1. ## rectangle

Let ABCD be a rectangle with BC=3AB .
Let P and Q are two points on side BC with PB=PQ=QC .

Show that

< DPC +<DBC =< DQC .

2. Hello,

Originally Posted by perash
Let ABCD be a rectangle with BC=3AB .
Let P and Q are two points on side BC with PB=PQ=QC .

Show that

< DPC +<DBC =< DQC .
For that, I will use a rough method, using more algebra than geometry.

----------------------------
Because I don't remember the formula for $\arctan a+\arctan b$, I'll show it.

~~~~~~~~~~~~~~
For that I will need to find the formula (which I don't remember either) of tan(c+d) :
$\tan(c+d)=\frac{\sin(c+d)}{\cos(c+d)}$

$\tan(c+d)=\frac{\sin(c)\cos(d)+\cos(c)\sin(d)}{\co s(c)\cos(d)-\sin(c)\sin(d)}$

Let's multiply by $\frac{~~~~\frac{1}{cos(c)\cos(d)}~~~~}{~~~~\frac{1 }{cos(c)\cos(d)}~~~~}$

This gives :

$\tan(c+d)=\frac{\tfrac{\sin(c)}{\cos(c)}+\tfrac{\s in(d)}{\cos(d)}}{1-\tfrac{\sin(c)}{\cos(c)} \cdot \tfrac{\sin(d)}{\cos(d)}}$

$\boxed{\tan(c+d)=\frac{\tan(c)+\tan(d)}{1-\tan(c)\tan(d)}}$

~~~~~~~~~~~~~~

Therefore, we have :

$\tan(\arctan(a)+\arctan(b))=\frac{\tan(\arctan(a)) +\tan(\arctan(b))}{1-\tan(\arctan(a))\tan(\arctan(b))}$

$\tan(\arctan(a)+\arctan(b))=\frac{a+b}{1-ab}$

$\implies \boxed{\arctan(a)+\arctan(b)=\arctan\left(\frac{a+ b}{1-ab}\right)}$

----------------------------

Now let's go back to the problem.

So we have $\angle DPC+\angle DBC=\arctan(1/3)+\arctan(1/2)$

$\arctan(1/3)+\arctan(1/2)=\arctan\left(\frac{1/3+1/2}{1-(1/2)*(1/3)}\right)$ (formula above).

$\arctan(1/3)+\arctan(1/2)=\arctan\left(\frac{5/6}{1-1/6}\right)=\boxed{\arctan(1)}$

Therefore, $\boxed{\angle DPC+\angle DBC=\angle DQC}$

3. Originally Posted by Moo
Hello,

For that, I will use a rough method, using more algebra than geometry.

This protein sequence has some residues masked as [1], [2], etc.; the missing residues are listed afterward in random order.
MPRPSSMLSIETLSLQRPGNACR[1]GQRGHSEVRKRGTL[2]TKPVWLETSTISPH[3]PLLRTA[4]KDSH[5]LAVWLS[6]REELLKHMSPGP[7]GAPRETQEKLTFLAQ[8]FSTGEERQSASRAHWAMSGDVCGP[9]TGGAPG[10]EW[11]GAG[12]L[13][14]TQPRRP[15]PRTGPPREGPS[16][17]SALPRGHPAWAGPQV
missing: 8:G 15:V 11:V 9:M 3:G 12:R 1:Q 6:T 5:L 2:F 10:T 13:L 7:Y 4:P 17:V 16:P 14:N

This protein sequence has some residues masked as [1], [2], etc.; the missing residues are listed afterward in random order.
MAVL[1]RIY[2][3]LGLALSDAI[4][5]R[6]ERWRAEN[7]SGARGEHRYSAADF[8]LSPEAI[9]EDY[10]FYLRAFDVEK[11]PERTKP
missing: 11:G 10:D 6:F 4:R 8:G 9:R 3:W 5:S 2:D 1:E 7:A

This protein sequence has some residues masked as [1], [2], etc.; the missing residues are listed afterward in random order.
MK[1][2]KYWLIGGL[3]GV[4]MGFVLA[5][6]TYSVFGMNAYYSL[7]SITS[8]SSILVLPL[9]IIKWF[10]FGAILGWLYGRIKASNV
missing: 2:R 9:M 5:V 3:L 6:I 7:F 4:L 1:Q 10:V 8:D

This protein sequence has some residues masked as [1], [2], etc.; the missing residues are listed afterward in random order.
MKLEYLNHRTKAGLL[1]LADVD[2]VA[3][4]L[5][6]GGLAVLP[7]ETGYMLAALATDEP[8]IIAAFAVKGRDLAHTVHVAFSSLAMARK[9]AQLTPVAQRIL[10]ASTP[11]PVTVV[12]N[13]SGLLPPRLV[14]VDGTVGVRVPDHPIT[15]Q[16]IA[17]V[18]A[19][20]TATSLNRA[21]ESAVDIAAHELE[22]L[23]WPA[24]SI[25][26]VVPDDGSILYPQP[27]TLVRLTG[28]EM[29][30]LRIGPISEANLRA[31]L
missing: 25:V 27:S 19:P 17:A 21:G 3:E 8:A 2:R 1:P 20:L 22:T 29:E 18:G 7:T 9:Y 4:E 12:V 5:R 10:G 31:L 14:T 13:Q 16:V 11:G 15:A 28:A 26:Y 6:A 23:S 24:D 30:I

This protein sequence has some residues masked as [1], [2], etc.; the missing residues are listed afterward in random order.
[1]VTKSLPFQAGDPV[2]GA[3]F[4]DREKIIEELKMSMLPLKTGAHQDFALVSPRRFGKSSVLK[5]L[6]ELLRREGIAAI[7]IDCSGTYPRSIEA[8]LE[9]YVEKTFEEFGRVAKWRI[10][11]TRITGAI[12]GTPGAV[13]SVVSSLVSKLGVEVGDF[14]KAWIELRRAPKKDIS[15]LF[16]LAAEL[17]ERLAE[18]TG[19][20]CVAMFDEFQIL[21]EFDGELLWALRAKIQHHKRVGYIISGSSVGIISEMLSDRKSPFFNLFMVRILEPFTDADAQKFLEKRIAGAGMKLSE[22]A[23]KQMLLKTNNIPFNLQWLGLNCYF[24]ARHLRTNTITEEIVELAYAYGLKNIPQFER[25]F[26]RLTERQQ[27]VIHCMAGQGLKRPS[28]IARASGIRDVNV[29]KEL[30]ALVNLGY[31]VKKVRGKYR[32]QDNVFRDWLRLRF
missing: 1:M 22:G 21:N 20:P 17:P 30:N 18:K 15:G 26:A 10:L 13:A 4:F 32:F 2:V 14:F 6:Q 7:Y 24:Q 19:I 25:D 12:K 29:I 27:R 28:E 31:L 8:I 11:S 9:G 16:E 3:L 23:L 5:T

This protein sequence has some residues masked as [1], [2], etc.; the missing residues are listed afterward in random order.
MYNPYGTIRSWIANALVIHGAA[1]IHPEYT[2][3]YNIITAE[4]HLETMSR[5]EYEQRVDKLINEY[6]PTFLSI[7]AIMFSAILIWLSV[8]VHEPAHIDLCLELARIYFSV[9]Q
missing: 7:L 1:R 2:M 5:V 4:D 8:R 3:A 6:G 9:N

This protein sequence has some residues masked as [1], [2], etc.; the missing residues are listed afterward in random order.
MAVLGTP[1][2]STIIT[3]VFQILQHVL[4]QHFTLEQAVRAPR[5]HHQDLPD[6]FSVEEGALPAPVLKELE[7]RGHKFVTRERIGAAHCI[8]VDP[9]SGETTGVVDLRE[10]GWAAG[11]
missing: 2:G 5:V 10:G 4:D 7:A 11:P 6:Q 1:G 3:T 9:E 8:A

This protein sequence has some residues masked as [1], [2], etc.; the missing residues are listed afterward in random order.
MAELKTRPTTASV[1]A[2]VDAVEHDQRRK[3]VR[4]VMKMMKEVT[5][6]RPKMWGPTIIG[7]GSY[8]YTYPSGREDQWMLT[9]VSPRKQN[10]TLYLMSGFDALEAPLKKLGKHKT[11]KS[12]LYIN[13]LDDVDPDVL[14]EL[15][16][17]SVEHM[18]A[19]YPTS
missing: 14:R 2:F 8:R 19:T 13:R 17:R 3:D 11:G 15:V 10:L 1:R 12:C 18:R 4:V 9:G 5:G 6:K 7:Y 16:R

----------------------------
Because I don't remember the formula for $\arctan a+\arctan b$, I'll show it.

~~~~~~~~~~~~~~
For that I will need to find the formula (which I don't remember either) of tan(c+d) :
$\tan(c+d)=\frac{\sin(c+d)}{\cos(c+d)}$

$\tan(c+d)=\frac{\sin(c)\cos(d)+\cos(c)\sin(d)}{\co s(c)\cos(d)-\sin(c)\sin(d)}$

Let's multiply by $\frac{~~~~\frac{1}{cos(c)\cos(d)}~~~~}{~~~~\frac{1 }{cos(c)\cos(d)}~~~~}$

This gives :

$\tan(c+d)=\frac{\tfrac{\sin(c)}{\cos(c)}+\tfrac{\s in(d)}{\cos(d)}}{1-\tfrac{\sin(c)}{\cos(c)} \cdot \tfrac{\sin(d)}{\cos(d)}}$

$\boxed{\tan(c+d)=\frac{\tan(c)+\tan(d)}{1-\tan(c)\tan(d)}}$

~~~~~~~~~~~~~~

Therefore, we have :

$\tan(\arctan(a)+\arctan(b))=\frac{\tan(\arctan(a)) +\tan(\arctan(b))}{1-\tan(\arctan(a))\tan(\arctan(b))}$

$\tan(\arctan(a)+\arctan(b))=\frac{a+b}{1-ab}$

$\implies \boxed{\arctan(a)+\arctan(b)=\arctan\left(\frac{a+ b}{1-ab}\right)}$

----------------------------

Now let's go back to the problem.

So we have $\angle DPC+\angle DBC=\arctan(1/3)+\arctan(1/2)$

$\arctan(1/3)+\arctan(1/2)=\arctan\left(\frac{1/3+1/2}{1-(1/2)*(1/3)}\right)$ (formula above).

$\arctan(1/3)+\arctan(1/2)=\arctan\left(\frac{5/6}{1-1/6}\right)=\boxed{\arctan(1)}$

Therefore, $\boxed{\angle DPC+\angle DBC=\angle DQC}$

. Why go to the arctans? The tans will do.

If (angle DPC) +(angle DBC) = angle DQC
Then, tan[<DPC +<DBC) = tan(<DQC)

[tan(<DPC) +tan(<DBC)] /[1 -tan(<DPC)*tan(<DBC)] =? tan(<DQC)
[1/3 +1/2] /[1 -(1/3)(1/2)] =? 1
[5/6] /[5/6] =? 1
1 =? 1
Yes, so <DPC +<DBC = <DQC

4. Originally Posted by ticbol
. Why go to the arctans? The tans will do.
Because I imagined it this way on my sketch

Thank you for poiting that out

5. Proof using geometry

As < DQC = 45, what we need to prove is that:
< DPC + < DBC = 45
Construct another rectangle BCEF with CE = BF = AB.
R and S are points on EF such that FR = RS = SE.

Connect B and S.
triangle BQS triangle DCP are congruent, so
< SBQ = < DPC
Therefore
< DPC + < DBC = < DBS

Next we will show that < DBS = 45.

In fact, triangle BSD is an isosceles right triangle with BS = DS and < BSD = 90. Its proof is as follows:

As triangle BFS and triangle DES are congruent,
BS = DS, and
< BSF = < SDE

Because QS and DE are parallel,
< QSD = < SDE

Thus
< BSD = < BSQ + < QSD
= < BSQ + < BSF
= < FSQ
= 90